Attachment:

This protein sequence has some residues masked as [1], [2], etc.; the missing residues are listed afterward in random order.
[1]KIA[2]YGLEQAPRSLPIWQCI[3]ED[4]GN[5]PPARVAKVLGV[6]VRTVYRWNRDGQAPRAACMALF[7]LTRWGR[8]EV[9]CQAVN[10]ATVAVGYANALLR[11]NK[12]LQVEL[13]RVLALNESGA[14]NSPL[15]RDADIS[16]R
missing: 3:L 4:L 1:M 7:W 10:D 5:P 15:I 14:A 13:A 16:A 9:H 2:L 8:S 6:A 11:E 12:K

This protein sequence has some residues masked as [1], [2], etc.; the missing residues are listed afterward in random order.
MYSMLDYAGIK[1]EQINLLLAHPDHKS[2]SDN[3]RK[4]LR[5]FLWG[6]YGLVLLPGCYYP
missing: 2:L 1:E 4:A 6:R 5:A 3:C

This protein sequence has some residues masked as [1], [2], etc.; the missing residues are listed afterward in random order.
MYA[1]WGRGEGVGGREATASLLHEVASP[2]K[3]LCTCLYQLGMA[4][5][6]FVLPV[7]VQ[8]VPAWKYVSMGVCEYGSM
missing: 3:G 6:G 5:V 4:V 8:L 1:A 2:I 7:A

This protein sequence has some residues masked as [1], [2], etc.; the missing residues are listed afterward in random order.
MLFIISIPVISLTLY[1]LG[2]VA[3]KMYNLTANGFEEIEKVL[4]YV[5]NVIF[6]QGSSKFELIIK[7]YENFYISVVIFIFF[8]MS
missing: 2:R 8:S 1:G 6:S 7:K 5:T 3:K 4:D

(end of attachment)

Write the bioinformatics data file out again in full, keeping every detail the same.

This protein sequence has some residues masked as [1], [2], etc.; the missing residues are listed afterward in random order.
[1]KIA[2]YGLEQAPRSLPIWQCI[3]ED[4]GN[5]PPARVAKVLGV[6]VRTVYRWNRDGQAPRAACMALF[7]LTRWGR[8]EV[9]CQAVN[10]ATVAVGYANALLR[11]NK[12]LQVEL[13]RVLALNESGA[14]NSPL[15]RDADIS[16]R
missing: 3:L 4:L 1:M 7:W 10:D 5:P 15:I 14:A 13:A 16:A 9:H 2:L 8:S 6:A 11:E 12:K

This protein sequence has some residues masked as [1], [2], etc.; the missing residues are listed afterward in random order.
MYSMLDYAGIK[1]EQINLLLAHPDHKS[2]SDN[3]RK[4]LR[5]FLWG[6]YGLVLLPGCYYP
missing: 2:L 1:E 4:A 6:R 5:A 3:C

This protein sequence has some residues masked as [1], [2], etc.; the missing residues are listed afterward in random order.
MYA[1]WGRGEGVGGREATASLLHEVASP[2]K[3]LCTCLYQLGMA[4][5][6]FVLPV[7]VQ[8]VPAWKYVSMGVCEYGSM
missing: 3:G 6:G 5:V 4:V 8:L 1:A 2:I 7:A

This protein sequence has some residues masked as [1], [2], etc.; the missing residues are listed afterward in random order.
MLFIISIPVISLTLY[1]LG[2]VA[3]KMYNLTANGFEEIEKVL[4]YV[5]NVIF[6]QGSSKFELIIK[7]YENFYISVVIFIFF[8]MS
missing: 2:R 8:S 1:G 6:S 7:K 5:T 3:K 4:D